Article I, Section 2 of the United States Constitution requires that, every ten years, a count of every person in America be taken. The Founders enshrined the census in our Constitution in order to determine representation in Congress.
The U.S. Constitution requires only that the decennial census be a population count. Since the first census in 1790, however, the need for useful information about the United States’ population and economy became increasingly evident.
The next decennial census will be conducted this year, and the census totals will be used not only to determine how many seats a state will have in the U.S. House of Representatives, but also to allocate taxpayer dollars – more than $675 billion in federal funds annually – fairly and efficiently for both federal programs and for every state nationwide. Each year, Ohio receives roughly $34 billion in federal dollars based on census information. This includes funds for education, health care, housing and transportation.
In addition, census data is an important tool utilized by businesses every day. Employers rely on census data to make critical, data-driven business decisions about potential investments, employees, customers, products and markets. For example, employers use information from the census – such as population density, worker education levels, and transportation – to determine where to locate new facilities. Retailers use information from the census to determine what products to offer on their shelves at each store.
Because many economic and business decisions are based on products benchmarked by the decennial census, achieving an accurate population count is imperative. An inaccurate count may also impact the calculations concerning the unemployment rate, interest rates, inflation rates, exports and other considerations upon which employers rely.
The accuracy of the census is critical for strengthening the economy, and an undercount of Ohioans would jeopardize the validity of data and our share of federal dollars. Unfortunately, there are many hurdles that must be overcome in order to ensure an accurate count.
In particular, there are approximately 1.5 million Ohioans that have been designated by the U.S. Census Bureau as “hard-to-count” populations. These include young children, highly mobile individuals, racial and ethnic minorities, non-English speakers and immigrants, low-income individuals, and individuals who distrust the government. Further, those with unreliable Internet access are at risk of being undercounted because Census 2020 will rely on the Internet as the primary response method.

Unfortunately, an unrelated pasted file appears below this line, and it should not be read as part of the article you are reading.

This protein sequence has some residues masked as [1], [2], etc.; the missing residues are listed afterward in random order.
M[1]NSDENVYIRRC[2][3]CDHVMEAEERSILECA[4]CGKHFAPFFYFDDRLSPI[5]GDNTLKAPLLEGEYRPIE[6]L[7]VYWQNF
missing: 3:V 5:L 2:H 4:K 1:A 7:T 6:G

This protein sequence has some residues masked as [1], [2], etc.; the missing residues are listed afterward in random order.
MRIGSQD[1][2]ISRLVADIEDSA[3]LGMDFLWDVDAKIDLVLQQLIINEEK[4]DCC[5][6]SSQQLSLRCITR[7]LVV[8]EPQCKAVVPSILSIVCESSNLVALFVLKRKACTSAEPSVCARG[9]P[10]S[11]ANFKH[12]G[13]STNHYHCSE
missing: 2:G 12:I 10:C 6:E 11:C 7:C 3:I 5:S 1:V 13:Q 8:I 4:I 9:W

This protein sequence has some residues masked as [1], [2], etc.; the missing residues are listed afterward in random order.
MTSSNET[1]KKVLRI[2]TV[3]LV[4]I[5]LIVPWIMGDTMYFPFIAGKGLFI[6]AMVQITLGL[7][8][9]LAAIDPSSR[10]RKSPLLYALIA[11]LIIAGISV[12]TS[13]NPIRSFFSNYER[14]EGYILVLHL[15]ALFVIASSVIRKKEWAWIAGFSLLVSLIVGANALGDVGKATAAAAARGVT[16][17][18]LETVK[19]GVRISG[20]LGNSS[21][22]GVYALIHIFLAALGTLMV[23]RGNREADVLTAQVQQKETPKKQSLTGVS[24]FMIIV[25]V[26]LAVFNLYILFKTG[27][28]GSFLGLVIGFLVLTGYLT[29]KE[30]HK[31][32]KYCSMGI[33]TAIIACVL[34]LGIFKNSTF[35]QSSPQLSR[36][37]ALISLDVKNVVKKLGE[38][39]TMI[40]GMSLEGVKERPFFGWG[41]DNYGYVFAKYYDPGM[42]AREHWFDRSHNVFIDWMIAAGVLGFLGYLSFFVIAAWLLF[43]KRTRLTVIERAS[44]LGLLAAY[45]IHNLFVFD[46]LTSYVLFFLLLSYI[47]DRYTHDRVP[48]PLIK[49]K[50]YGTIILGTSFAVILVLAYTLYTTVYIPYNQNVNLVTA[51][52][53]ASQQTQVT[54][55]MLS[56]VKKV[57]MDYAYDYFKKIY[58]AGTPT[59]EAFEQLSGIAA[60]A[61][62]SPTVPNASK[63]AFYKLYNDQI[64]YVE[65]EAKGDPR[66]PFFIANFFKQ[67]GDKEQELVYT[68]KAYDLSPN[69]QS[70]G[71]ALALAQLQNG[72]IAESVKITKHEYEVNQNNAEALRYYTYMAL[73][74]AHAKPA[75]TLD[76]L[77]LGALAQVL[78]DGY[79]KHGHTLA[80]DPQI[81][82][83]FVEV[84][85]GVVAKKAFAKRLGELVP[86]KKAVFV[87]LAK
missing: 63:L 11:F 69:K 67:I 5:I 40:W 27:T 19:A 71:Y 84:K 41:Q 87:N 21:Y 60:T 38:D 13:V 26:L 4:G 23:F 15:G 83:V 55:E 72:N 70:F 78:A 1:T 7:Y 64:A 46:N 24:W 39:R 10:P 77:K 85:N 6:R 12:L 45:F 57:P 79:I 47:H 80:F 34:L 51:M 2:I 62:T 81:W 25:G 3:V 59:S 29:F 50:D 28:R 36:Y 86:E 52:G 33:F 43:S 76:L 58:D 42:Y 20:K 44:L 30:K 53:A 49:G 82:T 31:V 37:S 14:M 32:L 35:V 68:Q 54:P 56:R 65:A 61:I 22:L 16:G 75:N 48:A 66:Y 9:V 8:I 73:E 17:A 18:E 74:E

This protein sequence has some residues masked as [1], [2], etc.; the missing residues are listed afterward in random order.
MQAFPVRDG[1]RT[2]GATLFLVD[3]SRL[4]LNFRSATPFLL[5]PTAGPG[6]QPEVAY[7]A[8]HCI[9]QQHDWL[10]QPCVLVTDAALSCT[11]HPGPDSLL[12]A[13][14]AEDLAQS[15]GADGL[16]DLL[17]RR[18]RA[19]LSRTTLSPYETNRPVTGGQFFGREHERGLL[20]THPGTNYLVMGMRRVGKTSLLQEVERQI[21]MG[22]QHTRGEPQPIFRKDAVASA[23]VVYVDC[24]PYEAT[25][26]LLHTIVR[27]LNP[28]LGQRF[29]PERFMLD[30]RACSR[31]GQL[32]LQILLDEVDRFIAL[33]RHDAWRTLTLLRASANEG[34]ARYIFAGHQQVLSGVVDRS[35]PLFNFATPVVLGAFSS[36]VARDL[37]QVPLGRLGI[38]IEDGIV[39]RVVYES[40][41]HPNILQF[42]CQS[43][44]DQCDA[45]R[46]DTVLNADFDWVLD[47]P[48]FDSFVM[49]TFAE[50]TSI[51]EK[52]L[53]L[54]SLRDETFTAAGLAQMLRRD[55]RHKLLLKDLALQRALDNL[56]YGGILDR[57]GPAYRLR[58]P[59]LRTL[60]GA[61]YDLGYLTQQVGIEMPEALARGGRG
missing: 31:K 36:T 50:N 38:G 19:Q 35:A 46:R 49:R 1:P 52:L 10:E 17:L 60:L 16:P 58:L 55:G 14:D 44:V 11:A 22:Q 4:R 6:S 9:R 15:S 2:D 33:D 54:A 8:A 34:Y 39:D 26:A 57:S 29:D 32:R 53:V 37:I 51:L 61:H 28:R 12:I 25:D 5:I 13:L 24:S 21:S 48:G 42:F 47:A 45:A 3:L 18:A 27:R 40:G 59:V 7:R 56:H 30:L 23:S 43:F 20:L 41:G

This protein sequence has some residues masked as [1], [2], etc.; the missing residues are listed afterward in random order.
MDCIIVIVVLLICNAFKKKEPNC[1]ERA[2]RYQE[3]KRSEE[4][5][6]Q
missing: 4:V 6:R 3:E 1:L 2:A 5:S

That’s why the Ohio Chamber of Commerce is just one of a growing group of business and community leaders and organizations from the private and nonprofit sectors working to increase awareness of the Census and reduce the likelihood of undercounts. Our own Vice President of Government Affairs, Keith Lake, was appointed by Gov. Mike DeWine to serve on the 2020 Ohio Complete Count Commission, which was established to develop recommendations and strategies to help get Ohioans counted.
The success of the census depends upon everyone’s participation. Individual businesses have a role to play in helping achieve an accurate 2020 census, as well. In mid-March, homes across the country will begin receiving invitations to complete the 2020 Census. Businesses can begin by encouraging their employees and customers to complete their census questionnaires early.
April 1, 2020 is Census Day. This day is neither the beginning of the census nor a deadline, but a day that is designated to promote the census around the country. Companies can help by participating in local census events and posting messages on social media.
Companies who interact with the hard-to-count populations as employees or customers can play an especially vital role by encouraging them to participate and helping to address their concerns. Businesses can also assist by simply promoting the census in stores and offices, or go a step further and include messages promoting the census on customer receipts and in bills, statements, or other correspondence with customers. Because the 2020 Census is designed to be taken primarily online, businesses can also provide a private common area equipped with computers or tablets and encourage employees to complete their census questionnaires at work.
Many chambers of commerce are leading efforts in their communities to encourage a complete count, and we urge you to connect with your local Complete Count Committee. Lastly, join the National Business Network for an Accurate Census. It is a free, private listserv for businesses and distributes information and provides opportunities to support the census. Learn more at strongnation.org/census.
By the end of the summer, Census 2020 will wrap up (the deadline has been extended to August 14 due to the COVID-19 Pandemic). Population totals will be sent to the president by December 31. Congressional reapportionment will be determined by then, as well.
We need every resident to participate to ensure an accurate count. Please join the Ohio Chamber in this important effort to protect our economy and communities for the next decade.